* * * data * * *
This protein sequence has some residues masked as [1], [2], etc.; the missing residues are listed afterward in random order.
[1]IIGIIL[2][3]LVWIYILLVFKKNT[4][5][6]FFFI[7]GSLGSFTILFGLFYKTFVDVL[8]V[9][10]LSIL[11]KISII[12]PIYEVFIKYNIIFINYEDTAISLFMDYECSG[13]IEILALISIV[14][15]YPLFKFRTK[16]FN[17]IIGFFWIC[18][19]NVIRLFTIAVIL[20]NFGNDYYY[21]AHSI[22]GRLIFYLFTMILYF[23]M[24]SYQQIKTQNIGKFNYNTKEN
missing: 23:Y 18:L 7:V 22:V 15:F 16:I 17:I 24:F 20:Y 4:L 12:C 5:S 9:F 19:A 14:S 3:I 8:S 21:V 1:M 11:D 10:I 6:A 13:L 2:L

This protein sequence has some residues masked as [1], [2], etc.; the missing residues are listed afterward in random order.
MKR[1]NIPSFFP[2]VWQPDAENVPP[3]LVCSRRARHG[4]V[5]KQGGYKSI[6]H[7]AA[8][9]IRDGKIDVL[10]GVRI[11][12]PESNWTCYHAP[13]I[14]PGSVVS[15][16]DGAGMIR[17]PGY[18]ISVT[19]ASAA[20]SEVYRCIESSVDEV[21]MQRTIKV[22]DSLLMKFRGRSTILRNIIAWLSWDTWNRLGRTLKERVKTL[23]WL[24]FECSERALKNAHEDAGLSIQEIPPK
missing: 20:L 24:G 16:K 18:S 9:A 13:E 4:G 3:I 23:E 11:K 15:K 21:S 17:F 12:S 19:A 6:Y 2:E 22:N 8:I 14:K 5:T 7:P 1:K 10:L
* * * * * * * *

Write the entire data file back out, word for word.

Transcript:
This protein sequence has some residues masked as [1], [2], etc.; the missing residues are listed afterward in random order.
[1]IIGIIL[2][3]LVWIYILLVFKKNT[4][5][6]FFFI[7]GSLGSFTILFGLFYKTFVDVL[8]V[9][10]LSIL[11]KISII[12]PIYEVFIKYNIIFINYEDTAISLFMDYECSG[13]IEILALISIV[14][15]YPLFKFRTK[16]FN[17]IIGFFWIC[18][19]NVIRLFTIAVIL[20]NFGNDYYY[21]AHSI[22]GRLIFYLFTMILYF[23]M[24]SYQQIKTQNIGKFNYNTKEN
missing: 23:Y 18:L 7:V 22:V 15:F 16:I 17:I 24:F 20:Y 4:L 12:C 5:S 9:F 19:A 14:S 3:I 8:S 21:V 1:M 11:D 10:I 6:A 13:L 2:L

This protein sequence has some residues masked as [1], [2], etc.; the missing residues are listed afterward in random order.
MKR[1]NIPSFFP[2]VWQPDAENVPP[3]LVCSRRARHG[4]V[5]KQGGYKSI[6]H[7]AA[8][9]IRDGKIDVL[10]GVRI[11][12]PESNWTCYHAP[13]I[14]PGSVVS[15][16]DGAGMIR[17]PGY[18]ISVT[19]ASAA[20]SEVYRCIESSVDEV[21]MQRTIKV[22]DSLLMKFRGRSTILRNIIAWLSWDTWNRLGRTLKERVKTL[23]WL[24]FECSERALKNAHEDAGLSIQEIPPK
missing: 20:L 24:G 16:K 18:S 9:A 13:E 4:G 3:I 23:E 11:K 15:K 21:S 17:F 12:S 19:A 6:Y 2:E 22:N 8:I 14:K 5:T 7:P 1:K 10:L